The lobbying entity formed to back Gov. Andrew Cuomo’s fiscal agenda raised more than $1 million last year from five donors, according to the the group’s 2012 federal tax filing shows.

It’s a more modest fundraising figure for the pro-business group that so far this year has remained dormant as Cuomo has sought a decidedly liberal agenda that included a raise in the state’s minimum wage and an extension of a tax surcharge on the wealthy.

By contrast, the coalition of business, real estate and private-sector union interests raised $17.5 million from 74 donors in 2011.

The filing, made available today, shows the Committee to Save New York received individual contributions of $25,000, $250,000, $275,000 and $600,000. The identities of donors were not disclosed, but the source of a $10,000 grant from the Coalition for New York’s Future was named.

The dramatic reduction in donors coincided with the development of disclosure rules for lobbyists from the Joint Commission on Public Ethics, which ultimately backed a relatively narrow look-back period.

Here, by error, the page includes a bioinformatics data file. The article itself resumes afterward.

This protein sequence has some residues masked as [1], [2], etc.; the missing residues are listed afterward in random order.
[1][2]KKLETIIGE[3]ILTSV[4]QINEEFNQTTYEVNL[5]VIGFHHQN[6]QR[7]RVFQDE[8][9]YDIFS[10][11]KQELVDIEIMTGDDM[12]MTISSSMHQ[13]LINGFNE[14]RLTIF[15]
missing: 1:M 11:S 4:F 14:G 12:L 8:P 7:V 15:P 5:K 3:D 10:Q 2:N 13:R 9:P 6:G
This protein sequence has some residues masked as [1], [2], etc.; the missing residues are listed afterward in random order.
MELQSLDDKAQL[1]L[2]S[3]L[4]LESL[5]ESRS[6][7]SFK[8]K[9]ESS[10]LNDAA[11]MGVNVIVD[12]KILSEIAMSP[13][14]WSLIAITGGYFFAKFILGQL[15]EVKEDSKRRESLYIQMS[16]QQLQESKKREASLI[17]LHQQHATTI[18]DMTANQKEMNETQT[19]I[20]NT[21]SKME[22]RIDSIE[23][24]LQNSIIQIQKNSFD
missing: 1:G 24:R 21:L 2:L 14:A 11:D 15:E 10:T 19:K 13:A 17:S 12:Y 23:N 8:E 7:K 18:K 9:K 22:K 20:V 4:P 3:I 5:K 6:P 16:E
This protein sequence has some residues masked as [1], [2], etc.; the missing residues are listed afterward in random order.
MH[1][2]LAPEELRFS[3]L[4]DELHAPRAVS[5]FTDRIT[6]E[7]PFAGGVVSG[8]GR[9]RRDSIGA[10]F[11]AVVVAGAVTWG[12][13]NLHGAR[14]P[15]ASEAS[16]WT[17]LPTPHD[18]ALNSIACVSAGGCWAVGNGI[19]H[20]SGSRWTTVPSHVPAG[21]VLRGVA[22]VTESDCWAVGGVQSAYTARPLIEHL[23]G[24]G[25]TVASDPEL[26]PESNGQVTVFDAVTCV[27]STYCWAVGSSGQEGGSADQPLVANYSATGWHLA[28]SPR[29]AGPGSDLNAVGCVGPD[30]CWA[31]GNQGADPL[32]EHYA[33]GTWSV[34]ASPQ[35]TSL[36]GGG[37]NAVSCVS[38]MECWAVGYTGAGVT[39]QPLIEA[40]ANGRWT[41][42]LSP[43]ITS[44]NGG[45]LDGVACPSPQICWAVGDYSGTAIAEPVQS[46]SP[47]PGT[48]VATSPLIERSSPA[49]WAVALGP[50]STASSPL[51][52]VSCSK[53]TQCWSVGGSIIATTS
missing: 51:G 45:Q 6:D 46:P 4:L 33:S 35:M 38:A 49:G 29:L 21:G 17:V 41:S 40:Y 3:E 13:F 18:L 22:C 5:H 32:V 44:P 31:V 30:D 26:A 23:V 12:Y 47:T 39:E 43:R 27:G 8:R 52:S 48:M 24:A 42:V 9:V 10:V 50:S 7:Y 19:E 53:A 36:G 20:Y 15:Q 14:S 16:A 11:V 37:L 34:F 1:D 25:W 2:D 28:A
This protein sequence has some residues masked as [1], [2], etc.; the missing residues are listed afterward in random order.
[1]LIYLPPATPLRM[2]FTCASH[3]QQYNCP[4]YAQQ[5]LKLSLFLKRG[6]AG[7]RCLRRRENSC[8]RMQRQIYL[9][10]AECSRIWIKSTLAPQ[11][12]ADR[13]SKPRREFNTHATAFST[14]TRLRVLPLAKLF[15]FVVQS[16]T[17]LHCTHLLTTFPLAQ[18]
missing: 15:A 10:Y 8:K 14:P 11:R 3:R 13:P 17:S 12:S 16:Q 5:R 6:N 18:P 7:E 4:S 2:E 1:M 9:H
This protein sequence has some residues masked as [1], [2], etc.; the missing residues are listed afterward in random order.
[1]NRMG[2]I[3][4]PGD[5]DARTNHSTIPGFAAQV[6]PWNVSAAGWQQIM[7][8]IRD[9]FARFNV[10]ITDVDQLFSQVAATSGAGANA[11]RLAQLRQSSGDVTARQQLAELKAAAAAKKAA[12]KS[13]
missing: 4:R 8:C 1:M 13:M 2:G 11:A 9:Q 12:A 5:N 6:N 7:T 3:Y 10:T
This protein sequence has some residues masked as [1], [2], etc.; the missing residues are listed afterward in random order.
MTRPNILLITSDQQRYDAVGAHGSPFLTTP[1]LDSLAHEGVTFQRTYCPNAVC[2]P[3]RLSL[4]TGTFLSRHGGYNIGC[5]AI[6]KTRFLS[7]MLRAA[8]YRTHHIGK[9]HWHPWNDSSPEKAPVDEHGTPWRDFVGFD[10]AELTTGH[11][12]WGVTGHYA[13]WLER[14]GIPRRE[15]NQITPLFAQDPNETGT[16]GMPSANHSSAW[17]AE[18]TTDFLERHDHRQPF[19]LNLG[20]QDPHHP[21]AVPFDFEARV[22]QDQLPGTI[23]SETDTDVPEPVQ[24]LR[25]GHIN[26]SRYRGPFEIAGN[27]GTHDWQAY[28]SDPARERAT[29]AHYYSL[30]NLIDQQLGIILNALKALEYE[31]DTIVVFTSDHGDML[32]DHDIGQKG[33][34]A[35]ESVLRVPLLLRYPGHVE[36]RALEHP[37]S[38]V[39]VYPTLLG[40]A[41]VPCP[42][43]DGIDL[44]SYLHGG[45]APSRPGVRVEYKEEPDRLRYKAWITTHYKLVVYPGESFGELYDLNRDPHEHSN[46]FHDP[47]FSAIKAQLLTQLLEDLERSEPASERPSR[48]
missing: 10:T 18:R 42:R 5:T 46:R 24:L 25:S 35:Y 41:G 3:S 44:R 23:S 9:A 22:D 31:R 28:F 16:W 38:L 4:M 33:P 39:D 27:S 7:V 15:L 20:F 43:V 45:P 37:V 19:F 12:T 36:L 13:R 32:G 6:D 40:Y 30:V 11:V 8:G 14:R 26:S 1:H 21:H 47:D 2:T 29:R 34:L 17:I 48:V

The lobbying entity was formed in early 2011 to boost Cuomo’s fiscal goals, which included spending reductions, a property tax cap and a new, less generous pension tier.

The group spent more than $4 million on an advertising campaign in 2012, down from the $12 million blitz in 2011.

Records show the group also contracted Mercury Public Affairs to handle its press for $139,652. Michael McKeon, a former aide to Gov. George Pataki and the head of Republicans for Cuomo handled the committee’s press work.

Still, the committee’s ad campaign in 2012 proved helpful in a challenging second year for Cuomo, who successfully won the creation of Tier Six in March 2012.

Though the coalition has not voluntarily release the names of its donors, it would be later revealed past donors included utility ConEd, a law firm Cuomo investigated as attorney general and along with gambling interests.

This year Cuomo has started to rely heavily on an ad campaign from the state Democratic Committee, blanketing airwaves with spots promoting his budget plan and, more recently, his ethics overhaul legislation.

So far the group is yet to file paperwork with the Joint Commission on Public Ethics to lobby the state in 2013.

The tax filing reports the Committee to Save New York has $2.1 million in remaining assets.

CSNY_Form 990 Redacted Final Version by Nick Reisman